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A fitness plan for busy schedules: The 7 MIN Sesh+

Picture of 7 MIN Sesh+ Fitness Plan

Fitness is a lifelong journey.  Anyone that tells you otherwise is not being honest with anyone including themselves. Even personal trainers and athletes will tell you that their fitness changes, waxes, and wanes over time. So, if you have a goal of becoming more fit in 2024, be in it for the long haul. Treat it like lifelong learning and education. Add to it in bits and pieces, and don’t give up on it. Where you are now is PART of your journey. Not a starting point. 

But most importantly, set yourself up for success by seriously evaluating your values and developing a system for change. 

First and foremost fitness is a value like anything else. If you prioritize your health and fitness, you will be successful at it, and if you don’t, you will not. But while it really is that simple, it doesn’t mean that it’s easy. A fitness plan is time consuming and hard, and there are often just so many other things that seem pressing. So, what to do?

Apply systems-based change theory to your health and fitness plan goals. Systems thinking is a way of understanding how multiple factors in your life lead to certain outcomes. If you change those factors or the systems that contribute to outcomes, you will change the outcomes. But, how do you do that?

Set Realistic Goals

Know thyself. Don’t buy a gym membership on the other side of town if you are never in that area, and you haven’t made any other changes in your schedule to make that a feasible plan.  Don’t plan your work outs for 9pm if you know that you are typically in bed by that time. Similarly, don’t plan your workout for 5am if you don’t go to bed until midnight. Good quality sleep is just as important and usually more important than exercise. Look at YOUR schedule, and plan within that framework. If you would like some tips on a time blocking framework, read this article about The Schedule that Saved my Sanity. It includes The Weekly Planner free download.

Don’t forget diet goals! While this particular article is about exercise, I am a strong believer that diet, like sleep, is more important than exercise. This is especially true if you have body composition goals like weight loss or muscle gain. So, be sure to include some realistic diet goals. 

Be SMART. Set Specific, Measurable, Attainable, Relevant, and Time-bound goals. Improvement is all about setting goals and monitoring your progress toward those goals.

  • Specific: Set unique or more narrow goals that add up to your overall goal of improving your health and fitness.

  • Measurable: Define some things that you can measure. Number of minutes of activity? Weekly caloric goal? Body Mass Index? Weight? Waist circumference? 

  • Attainable: Again, the goal must be realistic, but think more granularly about WHAT will make it attainable.  What changes will you make to your schedule and how will you keep yourself accountable?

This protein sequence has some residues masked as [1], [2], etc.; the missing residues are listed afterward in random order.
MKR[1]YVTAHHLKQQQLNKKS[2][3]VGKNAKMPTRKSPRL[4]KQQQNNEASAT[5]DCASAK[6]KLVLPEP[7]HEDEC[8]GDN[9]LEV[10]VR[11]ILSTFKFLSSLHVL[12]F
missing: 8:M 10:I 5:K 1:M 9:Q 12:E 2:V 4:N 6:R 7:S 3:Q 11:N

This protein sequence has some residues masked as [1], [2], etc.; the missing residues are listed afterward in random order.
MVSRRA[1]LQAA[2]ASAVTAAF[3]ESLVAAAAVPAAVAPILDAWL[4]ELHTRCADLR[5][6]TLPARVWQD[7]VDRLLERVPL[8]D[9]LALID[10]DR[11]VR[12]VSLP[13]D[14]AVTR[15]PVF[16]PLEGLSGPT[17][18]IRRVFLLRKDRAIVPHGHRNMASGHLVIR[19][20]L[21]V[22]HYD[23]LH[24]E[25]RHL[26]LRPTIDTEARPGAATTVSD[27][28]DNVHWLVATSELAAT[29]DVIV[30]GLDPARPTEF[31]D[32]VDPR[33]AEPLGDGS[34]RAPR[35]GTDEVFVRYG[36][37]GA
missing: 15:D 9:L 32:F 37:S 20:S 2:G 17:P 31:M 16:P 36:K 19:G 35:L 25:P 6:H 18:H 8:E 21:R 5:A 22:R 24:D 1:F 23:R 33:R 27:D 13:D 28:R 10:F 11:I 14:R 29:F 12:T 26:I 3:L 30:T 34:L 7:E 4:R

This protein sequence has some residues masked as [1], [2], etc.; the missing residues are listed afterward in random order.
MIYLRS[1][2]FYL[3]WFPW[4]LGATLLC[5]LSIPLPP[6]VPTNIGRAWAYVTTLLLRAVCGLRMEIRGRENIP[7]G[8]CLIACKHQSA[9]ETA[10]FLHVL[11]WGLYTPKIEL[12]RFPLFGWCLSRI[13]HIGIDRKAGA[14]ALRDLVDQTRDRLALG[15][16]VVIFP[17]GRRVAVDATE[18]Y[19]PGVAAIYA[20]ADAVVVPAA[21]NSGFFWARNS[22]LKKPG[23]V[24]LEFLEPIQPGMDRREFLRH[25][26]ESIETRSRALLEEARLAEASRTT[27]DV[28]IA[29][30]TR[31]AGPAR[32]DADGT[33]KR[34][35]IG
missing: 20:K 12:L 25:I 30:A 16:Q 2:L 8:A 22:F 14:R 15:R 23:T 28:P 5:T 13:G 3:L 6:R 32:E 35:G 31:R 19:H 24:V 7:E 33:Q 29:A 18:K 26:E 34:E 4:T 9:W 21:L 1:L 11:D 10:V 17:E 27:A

• Relevant: Think about your specific values and mindset and what will make you feel “accomplished.” Is it the volume of activity? Is the scale important to you? 

  • Time-bound: Set a completion date, and monitor your progress toward your goal on that date. 

Try 3 or 4. Mix short term goals, middle or meso goals, and a longer term goal. Having shorter term goals that you can focus on each month will help you stay motivated to meet those longer term goals. Here are some basic examples:

  • This week, I will complete the 7 Min Sesh+.

  • This week, I will implement 16/8 intermittent fasting. 

  • This week, I will decrease my caloric intake by 400 calories per day or 2800 for the week.

  • This week, I will limit my carbohydrate intake to 20 g per day.

  • By the end of the month, I will be active for 75 minutes per week.

  • By the end of the month, I will be able to run one mile without stopping.

  • Over the next 6 weeks, I will lose 10 pounds.

  • Over the next 6 weeks, I will cut out 90% of processed foods, and transition to a whole food diet.

  • I will be able to wear my favorite jeans during my vacation in 8 weeks.

  • In 3 months, I will complete a 5k race. 

  • In 9 months, I will complete a triathlon.

  • In one year, I will lose 50 pounds. 

Now, you try it. Edit a few from the list above or set your own goals. 

Pictures of women working out with caption Fit 4 2024

Prepare your Change

Occasionally, you will get in the mindset to really make a change in your life. You will wake up one day and just do it.  If that’s you and you are already prepared to make a change, you can go ahead and skip this section. Most of us need to get prepared. 

While this is not a medical advice blog, I am a nurse practitioner and I had the privilege of listening to Amelie Hollier (an NP) give a several hour lecture on weight loss. And even though the focus was pharmaceutical management, my favorite part was not about medical management at all, it was about preparing to change.

Dr. Hollier said that when her patients are not quite ready to change, she may give them several weeks to prepare to change. She gave the following example: On week one, buy yourself a pair of walking shoes and put them in a place in your office or house where you will see them every day. That’s it. You don’t even have to put them on. Just look at them. On week two, put on the shoes for 30 minutes per day, ideally at a time of day that you theoretically wouldn’t mind going for a walk.  But you don’t have to. Success this week is just putting on the shoes and moving around your home or office. Then, week three, take that 30 minutes out on the road! And voila! You’re moving!

Will this be your success strategy? Maybe, maybe not. The point is to get prepared to make a change. If one of your goals is to decrease your caloric intake or change your macro percentages (fats, carbs or protein), then maybe spend two weeks making a food diary, becoming aware of your actual caloric and macro intake, and mentally preparing to make a change. Calculate your calories and macros, and tweak your SMART goal if needed. 

Similarly, if one of your goals is to complete 75 minutes of activity per week, look at your schedule and plan it for two weeks before actually doing it. Spend two weeks telling yourself that if you were exercising this week, you could do it at this time or during this break.